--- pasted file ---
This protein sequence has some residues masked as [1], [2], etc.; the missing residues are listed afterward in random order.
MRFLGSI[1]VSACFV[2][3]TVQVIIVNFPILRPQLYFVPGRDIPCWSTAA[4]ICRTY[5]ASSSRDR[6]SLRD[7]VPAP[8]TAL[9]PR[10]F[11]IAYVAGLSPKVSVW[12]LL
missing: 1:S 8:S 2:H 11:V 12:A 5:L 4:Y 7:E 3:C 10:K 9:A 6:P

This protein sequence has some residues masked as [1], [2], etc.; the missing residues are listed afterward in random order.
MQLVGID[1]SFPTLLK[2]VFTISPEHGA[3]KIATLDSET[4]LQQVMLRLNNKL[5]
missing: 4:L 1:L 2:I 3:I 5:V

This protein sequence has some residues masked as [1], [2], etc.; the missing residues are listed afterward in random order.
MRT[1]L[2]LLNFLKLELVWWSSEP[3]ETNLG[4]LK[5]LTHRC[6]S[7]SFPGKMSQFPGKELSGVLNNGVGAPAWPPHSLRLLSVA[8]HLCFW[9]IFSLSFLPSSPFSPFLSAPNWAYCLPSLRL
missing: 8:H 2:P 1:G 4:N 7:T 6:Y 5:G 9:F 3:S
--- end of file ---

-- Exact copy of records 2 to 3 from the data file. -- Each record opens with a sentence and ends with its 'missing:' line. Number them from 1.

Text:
This protein sequence has some residues masked as [1], [2], etc.; the missing residues are listed afterward in random order.
MQLVGID[1]SFPTLLK[2]VFTISPEHGA[3]KIATLDSET[4]LQQVMLRLNNKL[5]
missing: 4:L 1:L 2:I 3:I 5:V

This protein sequence has some residues masked as [1], [2], etc.; the missing residues are listed afterward in random order.
MRT[1]L[2]LLNFLKLELVWWSSEP[3]ETNLG[4]LK[5]LTHRC[6]S[7]SFPGKMSQFPGKELSGVLNNGVGAPAWPPHSLRLLSVA[8]HLCFW[9]IFSLSFLPSSPFSPFLSAPNWAYCLPSLRL
missing: 8:H 2:P 1:G 4:N 7:T 6:Y 5:G 9:F 3:S